Since IDrive is one of the best cloud storage options, it is also an excellent photo storage choice. Users who need more room can switch to a 5TB package priced at $69.50 per year.

Photographers using different devices will be delighted to learn that they can back up their images to a single account on unlimited devices. Users can automatically upload pictures and videos from their smartphone to the IDrive account with the “Auto Camera” option while preserving the image quality if they choose to.

Also, the Restore tab is full of options, as with everything else in IDrive. From the drop-down, you can pick an original backup computer, transfer files directly to the desktop, or use checkboxes to restore them to your folder structure.

If you right-click a file, the “Previous Versions” view option opens a panel from which you can pick from all the saved versions of the file. Nevertheless, with continuous backup switched on, new file versions are available right after saving.

A feature called “Snapshots” aimed to resolve concerns about ransomware. It shows you your backup set’s historical timeline and allows you to restore files along the timeline at any point. Besides, users can use a facial recognition feature that can be used to arrange images automatically and to synchronize them across all linked devices.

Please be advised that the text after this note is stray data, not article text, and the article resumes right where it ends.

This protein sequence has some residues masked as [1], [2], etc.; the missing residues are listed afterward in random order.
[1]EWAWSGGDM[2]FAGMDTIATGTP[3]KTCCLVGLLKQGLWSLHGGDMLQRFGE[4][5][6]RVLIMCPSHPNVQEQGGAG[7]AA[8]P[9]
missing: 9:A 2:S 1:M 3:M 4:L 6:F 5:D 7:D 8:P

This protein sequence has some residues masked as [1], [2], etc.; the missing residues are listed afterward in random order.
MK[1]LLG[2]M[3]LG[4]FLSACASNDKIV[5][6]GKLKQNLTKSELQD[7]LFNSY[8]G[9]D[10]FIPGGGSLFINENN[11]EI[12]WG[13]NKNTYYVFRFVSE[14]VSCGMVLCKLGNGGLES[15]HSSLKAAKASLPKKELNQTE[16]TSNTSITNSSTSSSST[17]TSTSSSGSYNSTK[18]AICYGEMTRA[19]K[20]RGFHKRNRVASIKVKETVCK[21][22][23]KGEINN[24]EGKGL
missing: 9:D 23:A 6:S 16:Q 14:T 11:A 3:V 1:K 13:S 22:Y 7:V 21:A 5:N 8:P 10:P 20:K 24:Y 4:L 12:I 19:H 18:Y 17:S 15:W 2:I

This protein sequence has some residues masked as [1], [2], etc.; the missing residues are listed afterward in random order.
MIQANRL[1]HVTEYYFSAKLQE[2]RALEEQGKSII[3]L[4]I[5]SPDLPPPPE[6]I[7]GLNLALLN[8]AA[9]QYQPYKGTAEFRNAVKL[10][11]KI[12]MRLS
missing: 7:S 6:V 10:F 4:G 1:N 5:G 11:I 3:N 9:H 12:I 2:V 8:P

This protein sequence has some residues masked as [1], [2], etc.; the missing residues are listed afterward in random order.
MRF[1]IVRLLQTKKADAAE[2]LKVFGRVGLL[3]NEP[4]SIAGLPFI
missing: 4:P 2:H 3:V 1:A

5. MediaFire

MediaFire is one of the cheapest cloud storage solutions among the major players in the industry. They provide a free 10GB of storage and charge just $2.49 per month for up to a terabyte. Most significantly, their business accounts start at $24.99 per month for up to 100 terabytes of data.

MediaFire is undoubtedly a good idea if you’re trying to get into relatively inexpensive cloud storage. Also, you can share and collaborate with friends on files. The “shared folders” feature of MediaFire makes it easy for you to interact with friends and share files.

To use this powerful function, simply click the ”Follow” button in the top corner when someone sends you a file using MediaFire. The files will be added to your “following” list in your home folder of MediaFire immediately. If you have a MediaFire Desktop, any files you follow will automatically be downloaded and synced to your desktop.

6. pCloud

pCloudis a great backup and sharing tool that you should consider. You can use it to backup and secure your files (photos, videos, etc.) with manual encryption. What’s even better is that it has a lifetime subscription that only requires a one-time payment.